Activities for Children Making Their Own Earth Globe
Whether your child is an Earth education enthusiast or has a school project to make, creating a handmade globe is a creative way to help her learn about the planet and its geography and topography. From simple sculpture projects to more complex models, there are many activities for children to make their own mini-Earth crafts.
Modeling Clay Earth
If you are looking for a super-simple Earth globe project for your child to make, modeling clay is a soft medium that's easy for your child to move and manipulate. Tell your child to roll a sphere in his hands with blue clay. Add pieces of green clay to create the continents and white for the polar ice caps. Help your child to go a step father, and create a base for the globe. Pierce the bottom of the clay Earth with a wooden dowel or a craft stick 1. Plant the other end in a mound of clay that attaches to a cardboard base.
Your little learner can get messy making an ooey, gooey paper mache Earth project. Start with a balloon as a base for the sculpture. Cover the balloon with strips of paper mache paste-covered construction paper. When the paper mache dries -- it may take as many as 24 hours -- your child can paint the globe with green and blue temperas. Another option is to create a more topographical globe. Bunch or layer the paper mache over areas that are mountainous such as the Rockies or the Andes.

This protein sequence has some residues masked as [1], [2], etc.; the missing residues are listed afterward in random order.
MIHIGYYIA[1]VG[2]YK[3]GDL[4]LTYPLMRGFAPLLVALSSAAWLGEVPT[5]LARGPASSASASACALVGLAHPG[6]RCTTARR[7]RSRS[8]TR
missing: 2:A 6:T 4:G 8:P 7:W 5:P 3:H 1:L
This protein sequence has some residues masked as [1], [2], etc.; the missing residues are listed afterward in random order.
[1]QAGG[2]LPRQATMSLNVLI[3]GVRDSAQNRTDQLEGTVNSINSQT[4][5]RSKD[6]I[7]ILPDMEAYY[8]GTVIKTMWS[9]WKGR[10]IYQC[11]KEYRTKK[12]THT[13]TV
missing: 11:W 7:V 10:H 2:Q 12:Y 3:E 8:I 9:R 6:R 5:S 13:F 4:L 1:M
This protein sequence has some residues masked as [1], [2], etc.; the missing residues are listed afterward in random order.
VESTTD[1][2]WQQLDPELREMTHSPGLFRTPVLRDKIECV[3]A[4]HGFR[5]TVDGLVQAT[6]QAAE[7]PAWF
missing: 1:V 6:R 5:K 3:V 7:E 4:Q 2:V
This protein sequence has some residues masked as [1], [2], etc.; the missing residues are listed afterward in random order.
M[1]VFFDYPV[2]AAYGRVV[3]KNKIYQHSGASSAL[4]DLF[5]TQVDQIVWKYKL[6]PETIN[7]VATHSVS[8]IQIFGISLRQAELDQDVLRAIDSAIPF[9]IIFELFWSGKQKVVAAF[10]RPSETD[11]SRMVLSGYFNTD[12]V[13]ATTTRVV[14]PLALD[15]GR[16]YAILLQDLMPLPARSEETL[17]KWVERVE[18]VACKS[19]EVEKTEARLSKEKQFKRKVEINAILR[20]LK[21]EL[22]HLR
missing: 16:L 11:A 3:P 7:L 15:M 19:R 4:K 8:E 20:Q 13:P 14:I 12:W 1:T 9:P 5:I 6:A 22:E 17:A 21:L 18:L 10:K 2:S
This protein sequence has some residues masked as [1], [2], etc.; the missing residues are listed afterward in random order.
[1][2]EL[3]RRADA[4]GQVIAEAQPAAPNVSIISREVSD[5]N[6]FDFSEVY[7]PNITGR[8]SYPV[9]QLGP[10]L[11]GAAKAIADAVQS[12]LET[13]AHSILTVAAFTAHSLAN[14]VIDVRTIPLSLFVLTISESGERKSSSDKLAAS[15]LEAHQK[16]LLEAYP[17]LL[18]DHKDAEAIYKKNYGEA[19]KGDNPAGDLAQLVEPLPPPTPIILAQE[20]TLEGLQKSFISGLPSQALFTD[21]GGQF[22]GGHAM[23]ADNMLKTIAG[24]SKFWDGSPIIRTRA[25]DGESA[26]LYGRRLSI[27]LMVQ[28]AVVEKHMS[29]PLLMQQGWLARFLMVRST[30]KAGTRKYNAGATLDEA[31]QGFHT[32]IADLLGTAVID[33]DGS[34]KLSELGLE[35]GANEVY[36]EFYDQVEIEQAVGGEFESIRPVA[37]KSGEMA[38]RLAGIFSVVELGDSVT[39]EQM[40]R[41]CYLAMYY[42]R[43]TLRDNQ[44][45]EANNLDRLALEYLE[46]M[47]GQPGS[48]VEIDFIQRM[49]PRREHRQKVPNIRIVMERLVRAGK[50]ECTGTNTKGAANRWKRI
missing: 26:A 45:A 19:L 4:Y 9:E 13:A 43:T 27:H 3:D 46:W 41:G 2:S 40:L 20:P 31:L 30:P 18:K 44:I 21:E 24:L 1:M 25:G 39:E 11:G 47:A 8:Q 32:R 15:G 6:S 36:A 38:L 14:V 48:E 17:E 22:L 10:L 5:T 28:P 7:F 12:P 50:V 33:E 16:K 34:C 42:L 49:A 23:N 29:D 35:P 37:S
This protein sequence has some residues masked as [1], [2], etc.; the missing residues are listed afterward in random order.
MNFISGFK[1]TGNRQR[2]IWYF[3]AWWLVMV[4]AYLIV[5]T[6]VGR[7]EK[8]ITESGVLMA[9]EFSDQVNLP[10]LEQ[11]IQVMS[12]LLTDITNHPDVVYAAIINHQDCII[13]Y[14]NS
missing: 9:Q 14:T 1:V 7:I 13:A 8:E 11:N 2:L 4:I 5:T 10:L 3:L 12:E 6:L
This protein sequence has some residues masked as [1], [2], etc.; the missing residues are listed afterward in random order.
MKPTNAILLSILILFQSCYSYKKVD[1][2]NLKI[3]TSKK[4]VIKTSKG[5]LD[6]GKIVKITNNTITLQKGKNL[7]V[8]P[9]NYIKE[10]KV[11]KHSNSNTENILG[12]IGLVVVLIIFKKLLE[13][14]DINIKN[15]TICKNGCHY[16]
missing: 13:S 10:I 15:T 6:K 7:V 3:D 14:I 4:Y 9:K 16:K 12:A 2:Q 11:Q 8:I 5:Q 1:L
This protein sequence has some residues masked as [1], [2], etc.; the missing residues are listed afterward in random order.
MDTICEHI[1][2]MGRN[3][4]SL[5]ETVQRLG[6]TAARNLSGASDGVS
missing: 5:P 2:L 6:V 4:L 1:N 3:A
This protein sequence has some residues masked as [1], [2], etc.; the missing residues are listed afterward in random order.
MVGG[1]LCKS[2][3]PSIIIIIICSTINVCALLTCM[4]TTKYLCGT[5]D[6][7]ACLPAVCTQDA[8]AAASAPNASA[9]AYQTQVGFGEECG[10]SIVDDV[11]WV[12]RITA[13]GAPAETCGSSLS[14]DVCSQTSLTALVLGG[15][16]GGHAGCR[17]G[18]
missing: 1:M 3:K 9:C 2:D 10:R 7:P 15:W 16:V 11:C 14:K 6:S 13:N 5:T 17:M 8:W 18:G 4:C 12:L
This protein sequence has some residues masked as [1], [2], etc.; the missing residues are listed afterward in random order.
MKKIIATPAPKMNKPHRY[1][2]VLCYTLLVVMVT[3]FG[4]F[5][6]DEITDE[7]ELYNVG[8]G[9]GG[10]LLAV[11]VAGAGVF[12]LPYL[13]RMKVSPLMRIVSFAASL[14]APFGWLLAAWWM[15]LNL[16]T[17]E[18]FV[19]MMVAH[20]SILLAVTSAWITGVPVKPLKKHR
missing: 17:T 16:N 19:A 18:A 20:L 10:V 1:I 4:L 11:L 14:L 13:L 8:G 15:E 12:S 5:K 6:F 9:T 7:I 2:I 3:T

Foam Ball Globe
Start off your child's Earth globe model with a perfect sphere. If your child is struggling to make her own planet shape, use a polystyrene foam ball instead. Cover the ball with tempera paint or glue pieces of green and blue tissue paper to it. Extend the project into an entire solar system model. Make the other planets using different sizes of foam balls. Insert craft wire into the planets, bending each one into an orbiting circle. Attach the orbits together with fishing line or yarn to complete the craft.
Older kids may want to show what the Earth looks like from the inside out. Instead of just showing the outermost layer, your child can make a cross-section model Earth globe that includes the inner core, the outer core, the lower mantle, an upper mantle and the crust 1. Use modeling clay or balled tissue paper in different colors to represent each layer. Instead of completely covering each layer, leave a space open to see into for the cross-section effect.
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